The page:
Interior Castle: Sixth Mansions: Chapter Nine
We’re discussing an overall theme of “raptures of the soul”. Teresa says, these raptures “carry the soul out of its senses”. And even though we’re carried out of our senses, “the soul has never before been so fully awake to the things of God or had such light or such knowledge of His Majesty.” Teresa describes these raptures as a “state of suspension” in which our faculties and senses are “dead”. Yet, we receive great light, knowledge, and understanding. Intellectual Visions and Imaginative Visions are a two of the ways God communicates to us and prepares us for the future.
Imaginative Visions: The word “imaginative” can be confusing because it sounds like something we make up. But we’re actually talking about “images”. These images come from God and we can describe them in detail because they’re so “deeply impressed upon the memory that they can never again be forgotten.” It seems to me, The Book of Revelation contains Imaginative Visions. John saw what God revealed. He was told to write (or not write) what he saw. Some divinely given dreams would also be included in Imaginative Visions: “an angel of the Lord appeared to Joseph in a dream and said” (Matthew 1). These visions are specific images impressed on the memory. Paul’s conversion experience on the Damascus Road is also an Imaginative Vision.
Intellectual Visions: We just completed Chapter Eight of the Sixth Mansions where Teresa talked about Intellectual Visions. When we receive an Intellectual Vision we cannot describe it to others in the same way as an Imaginary Vision. Teresa says Intellectual Visions are “visions of so sublime a kind that it is not fitting for those who live on earth to understand them in such a way that they can describe them”. Although Teresa says, “after regaining possession of their senses they can often describe many of these intellectual visions.” We cannot, however, give them the same detailed description that comes with an Imaginative Vision. It has more to do with the overall impression left on the soul. Teresa describes Moses’ encounter at the burning bush as an Intellectual Vision. Certainly Moses “saw” and “heard” things at the Burning Bush. Yet Moses could not envision or describe in detail everything that came about as through that experience with God, “but only as much as God willed him to”. From this event, he gained a deep understanding of his mission and who God was. Teresa says, God must have also “revealed secret things to his soul in such a way as to make him sure of their truth, so that he should know and believe Him to be God”. Teresa says it is unlikely Moses would “have taken upon himself so many and such arduous labors” had he not “learned marvelous things, for it was these things which gave him courage to do what he did for the people of Israel.”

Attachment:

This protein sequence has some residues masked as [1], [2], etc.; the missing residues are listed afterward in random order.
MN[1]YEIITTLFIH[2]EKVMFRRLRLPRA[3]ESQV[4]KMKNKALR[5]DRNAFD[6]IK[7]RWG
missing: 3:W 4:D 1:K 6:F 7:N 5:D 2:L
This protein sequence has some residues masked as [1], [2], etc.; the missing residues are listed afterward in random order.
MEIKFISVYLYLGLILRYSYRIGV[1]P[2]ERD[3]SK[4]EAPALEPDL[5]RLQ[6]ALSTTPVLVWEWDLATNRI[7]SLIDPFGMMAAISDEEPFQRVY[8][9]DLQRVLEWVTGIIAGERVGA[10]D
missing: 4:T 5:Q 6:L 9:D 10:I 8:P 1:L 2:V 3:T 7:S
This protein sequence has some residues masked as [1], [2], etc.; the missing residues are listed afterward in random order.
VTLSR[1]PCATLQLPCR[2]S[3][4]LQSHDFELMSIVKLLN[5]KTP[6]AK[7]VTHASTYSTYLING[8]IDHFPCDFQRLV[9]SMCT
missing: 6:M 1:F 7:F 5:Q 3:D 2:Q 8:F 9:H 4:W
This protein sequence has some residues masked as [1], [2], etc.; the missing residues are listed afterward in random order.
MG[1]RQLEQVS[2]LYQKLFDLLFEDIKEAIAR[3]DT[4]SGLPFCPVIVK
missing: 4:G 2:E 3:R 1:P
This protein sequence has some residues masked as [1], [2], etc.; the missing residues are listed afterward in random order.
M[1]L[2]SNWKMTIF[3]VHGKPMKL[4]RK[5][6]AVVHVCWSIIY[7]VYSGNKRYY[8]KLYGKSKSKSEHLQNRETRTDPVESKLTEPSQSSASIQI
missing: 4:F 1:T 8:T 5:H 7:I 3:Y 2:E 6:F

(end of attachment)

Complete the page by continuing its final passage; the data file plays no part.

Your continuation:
Sixth Mansions – Chapter Nine: As we move into Chapter Nine we’ll discuss Imaginative Visions in detail. Teresa says Imaginative Visions are some of the most profitable visions outside of the seventh and final Mansions of the Interior Castle. But we also need to be knowledgeable because the devil will “interfere more frequently” with these types of visions.
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